Sunday, July 3, 2011

Television Show Marathons

Here in the United States tomorrow is the 4th of July, also known here as "Independence Day." For most of us this means fireworks and such foods as fried chicken, watermelon, and other summertime treats. It also means that various television stations and cable channels will air marathons of television shows. That is, they will show episodes of a series one after another.  Since the Eighties, television show marathons have become a tradition on American television, not only on the 4th of July, but on other holidays as well.

Indeed, it is difficult to say where and when the very first television show marathon took place, but it may have been on Thanksgiving Day in 1980 at Los Angeles television station KTLA. That day the station aired back to back episodes of the classic anthology series The Twilight Zone. KTLA's Twilight Zone marathon would meet with such success that they would air marathons not only of The Twilight Zone, but other shows as well. KTLA's success with television show marathons would not go unnoticed by other stations, who soon held marathons of their own. Among the early television show marathons would be a twenty six hour Star Trek marathon on Connecticut station WTXX in November 1982 and a Leave It to Beaver marathon on KXLI in Minnesota. With such television show marathons meeting with success on local stations around the country, it was not long before cable channels began holding their own marathons. In October 1985 TBS (then still called WTBS) held a small Andy Griffith Show marathon in celebration of that show's 25th anniversary. Premium channel Showtime held a marathon of The Honeymooners in August 1985.

Indeed, one early marathon on a cable channel would prove historic for the impact it would have on pop culture. Starting on 23 February 1986 MTV (which still showed music videos at the time....) aired 45 episodes of The Monkees back to back. Not only would MTV start airing The Monkees regularly, but the marathon sparked a fad which revived interest in both the sitcom and the rock group. The Monkees (except for Michael Nesmith reunited for a tour, while TV stations around the country picked up The Monkees.

In the Eighties television show marathons were relatively uncommon. Much like KTLA's early Twilight Zone marathon, they were generally held on holidays such as Thanksgiving, the 4th of July, or New Year's Eve. Television show marathons would come to be shown on other occasions as well. Often a TV station or cable channel would air a marathon of a series to celebrate its début on that station or channel. The historic MTV Monkees marathon is an example of this--it was held to celebrate The Monkees coming to MTV.  Marathons were also held to celebrate a special occasion or the passing of one of a show's cast members. WTBS' held its short Andy Griffith Show marathon in 1985 to celebrate the show's anniversary. In 2006 TV Land held an Andy Griffith Show marathon to honour Don Knotts, who had just passed. Marathons would also come to be used as a means of counter-programming against such events as the Super Bowl or the Oscars.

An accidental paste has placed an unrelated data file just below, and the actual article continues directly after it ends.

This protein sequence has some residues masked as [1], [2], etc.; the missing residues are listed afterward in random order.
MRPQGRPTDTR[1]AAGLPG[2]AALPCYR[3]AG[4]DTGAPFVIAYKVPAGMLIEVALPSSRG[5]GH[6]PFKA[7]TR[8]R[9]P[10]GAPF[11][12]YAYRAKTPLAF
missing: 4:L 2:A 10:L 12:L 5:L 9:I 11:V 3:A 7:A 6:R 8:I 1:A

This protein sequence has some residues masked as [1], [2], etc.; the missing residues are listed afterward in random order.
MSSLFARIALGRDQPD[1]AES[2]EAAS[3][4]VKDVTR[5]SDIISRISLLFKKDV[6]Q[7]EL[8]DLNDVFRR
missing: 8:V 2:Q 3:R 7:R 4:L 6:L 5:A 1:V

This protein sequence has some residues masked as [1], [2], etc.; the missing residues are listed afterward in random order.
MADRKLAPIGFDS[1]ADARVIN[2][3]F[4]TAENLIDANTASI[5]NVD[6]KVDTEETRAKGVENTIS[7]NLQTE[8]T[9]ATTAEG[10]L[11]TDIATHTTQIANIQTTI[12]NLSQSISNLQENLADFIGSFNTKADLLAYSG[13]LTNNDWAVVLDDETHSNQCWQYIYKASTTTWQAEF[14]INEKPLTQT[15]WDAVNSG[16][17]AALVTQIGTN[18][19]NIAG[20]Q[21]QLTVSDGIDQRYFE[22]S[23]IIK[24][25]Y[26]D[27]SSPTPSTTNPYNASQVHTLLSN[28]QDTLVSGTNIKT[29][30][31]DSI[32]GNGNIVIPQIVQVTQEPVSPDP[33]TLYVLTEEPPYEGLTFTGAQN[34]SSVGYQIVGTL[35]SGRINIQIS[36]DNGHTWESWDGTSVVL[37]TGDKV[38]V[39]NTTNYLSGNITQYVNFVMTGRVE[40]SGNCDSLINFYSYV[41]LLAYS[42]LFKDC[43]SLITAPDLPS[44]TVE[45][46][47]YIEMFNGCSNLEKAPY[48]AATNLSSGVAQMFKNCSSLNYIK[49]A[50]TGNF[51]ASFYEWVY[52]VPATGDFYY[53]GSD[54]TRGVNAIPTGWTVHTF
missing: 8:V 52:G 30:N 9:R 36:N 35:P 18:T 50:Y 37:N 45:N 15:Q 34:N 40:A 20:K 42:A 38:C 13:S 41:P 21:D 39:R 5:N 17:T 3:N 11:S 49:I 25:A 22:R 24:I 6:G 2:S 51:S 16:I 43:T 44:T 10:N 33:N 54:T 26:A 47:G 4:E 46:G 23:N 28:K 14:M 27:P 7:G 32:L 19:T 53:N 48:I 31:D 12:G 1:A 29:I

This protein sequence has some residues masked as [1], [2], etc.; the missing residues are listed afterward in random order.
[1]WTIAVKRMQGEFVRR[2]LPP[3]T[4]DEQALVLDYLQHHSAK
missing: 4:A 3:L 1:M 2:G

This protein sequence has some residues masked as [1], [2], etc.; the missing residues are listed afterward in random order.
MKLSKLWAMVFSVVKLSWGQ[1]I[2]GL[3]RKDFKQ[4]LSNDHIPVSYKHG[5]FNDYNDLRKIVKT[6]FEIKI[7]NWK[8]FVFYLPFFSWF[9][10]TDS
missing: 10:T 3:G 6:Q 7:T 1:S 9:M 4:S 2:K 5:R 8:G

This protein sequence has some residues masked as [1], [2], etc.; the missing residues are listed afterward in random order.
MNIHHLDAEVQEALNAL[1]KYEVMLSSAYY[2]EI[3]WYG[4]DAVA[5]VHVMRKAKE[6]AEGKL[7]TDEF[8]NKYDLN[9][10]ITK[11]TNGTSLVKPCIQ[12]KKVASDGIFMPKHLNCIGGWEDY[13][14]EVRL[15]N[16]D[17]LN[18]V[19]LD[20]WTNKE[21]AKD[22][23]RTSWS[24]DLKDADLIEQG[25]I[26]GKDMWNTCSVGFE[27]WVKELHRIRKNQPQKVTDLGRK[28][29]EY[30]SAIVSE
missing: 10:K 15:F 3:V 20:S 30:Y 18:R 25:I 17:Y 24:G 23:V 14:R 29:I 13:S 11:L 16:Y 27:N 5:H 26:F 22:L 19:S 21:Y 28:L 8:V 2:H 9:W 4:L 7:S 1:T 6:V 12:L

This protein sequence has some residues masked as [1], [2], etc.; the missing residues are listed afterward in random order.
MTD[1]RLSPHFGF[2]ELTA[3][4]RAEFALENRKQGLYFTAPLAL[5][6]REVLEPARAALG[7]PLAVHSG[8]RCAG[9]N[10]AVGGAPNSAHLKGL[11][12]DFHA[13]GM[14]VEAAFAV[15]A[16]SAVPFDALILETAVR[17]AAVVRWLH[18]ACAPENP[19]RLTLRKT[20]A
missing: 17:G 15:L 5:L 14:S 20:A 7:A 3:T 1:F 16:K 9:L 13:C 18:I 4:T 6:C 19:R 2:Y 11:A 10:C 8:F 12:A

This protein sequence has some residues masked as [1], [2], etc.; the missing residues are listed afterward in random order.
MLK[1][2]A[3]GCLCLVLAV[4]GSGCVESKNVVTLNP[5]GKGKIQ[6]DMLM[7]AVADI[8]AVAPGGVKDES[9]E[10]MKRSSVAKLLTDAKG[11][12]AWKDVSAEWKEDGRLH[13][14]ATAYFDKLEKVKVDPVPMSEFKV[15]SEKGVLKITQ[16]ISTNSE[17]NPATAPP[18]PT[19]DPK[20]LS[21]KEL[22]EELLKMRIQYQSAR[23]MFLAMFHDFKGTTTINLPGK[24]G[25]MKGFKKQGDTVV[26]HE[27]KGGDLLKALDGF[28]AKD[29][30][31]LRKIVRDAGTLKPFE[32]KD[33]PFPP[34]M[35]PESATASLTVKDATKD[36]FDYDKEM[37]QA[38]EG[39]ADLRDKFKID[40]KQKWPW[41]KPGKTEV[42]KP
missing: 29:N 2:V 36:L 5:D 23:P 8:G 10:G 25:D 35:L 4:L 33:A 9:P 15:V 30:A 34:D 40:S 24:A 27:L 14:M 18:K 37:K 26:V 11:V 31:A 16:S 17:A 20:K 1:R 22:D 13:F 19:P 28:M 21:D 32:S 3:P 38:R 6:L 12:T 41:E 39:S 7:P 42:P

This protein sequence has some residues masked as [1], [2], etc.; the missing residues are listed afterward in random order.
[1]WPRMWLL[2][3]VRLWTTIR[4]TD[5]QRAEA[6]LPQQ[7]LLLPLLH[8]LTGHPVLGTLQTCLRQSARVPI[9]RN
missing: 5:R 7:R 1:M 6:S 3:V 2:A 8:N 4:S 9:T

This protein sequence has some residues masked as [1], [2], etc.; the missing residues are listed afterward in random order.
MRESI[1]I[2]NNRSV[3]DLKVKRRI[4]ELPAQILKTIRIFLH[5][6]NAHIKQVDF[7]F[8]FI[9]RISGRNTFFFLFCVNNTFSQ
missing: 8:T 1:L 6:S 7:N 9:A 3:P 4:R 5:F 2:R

Television show marathons occurred with much more frequency in the Nineties than they had in the Eighties. By the Naughts they had become outright common place, particularly on cable channels such as TNT, the USA Network, BBC America, and documentary channels such as History International and Animal Planet. It is not unusual for these cable channels to schedule marathons of particular shows on Saturdays or Sundays (in fact, I swear the USA Network has a Law and Order: Special Victims Unit marathon every other weekend) that often last all day. What is more, the television show marathon has seen the an offshoot in what can only be called a marathon programming block. These are regularly scheduled blocks of a certain programme that run anywhere from three to even ten hours a day. TNT, the USA Network, TV Land, and several other cable channels have made a regular practice of marathon programming blocks (I addressed this phenomenon way back in 2007 with regards to the show Law and Order).

While television show marathons are now rather commonplace and marathon programming blocks can be seen on many cable channels, many television show marathons remain special events. Indeed, some have become traditions. Starting in 1995 the Sci-Fi Channel (since rebranded "SyFy"--yes, I think it's silly too) has aired a Twilight Zone marathon to coincide with the Fourth of July. Last year when SyFy did not air the marathon for some odd reason, fans were so outraged that they boycotted the channel with an event held on Facebook and other social networking sites called "Hold Your Own Twilight Zone marathon." Apparently enough fans watched their old Twilight Zone DVDs and Twilight Zone episodes on outlets from CBS to YouTube, that SyFy decided they should hold the marathon this year....

In the thirty years since they were first introduced, marathons have become a regular part of the broadcasting landscape. In fact they have become so common that in many ways they no longer feel like special events. Regardless, audiences do still look forward to marathons of their favourite shows at holidays. As pointed out above, last year when SyFy did not show a marathon of The Twilight Zone many viewers were outraged. There can be little doubt that they will continue to be a part of television programming for many years to come.

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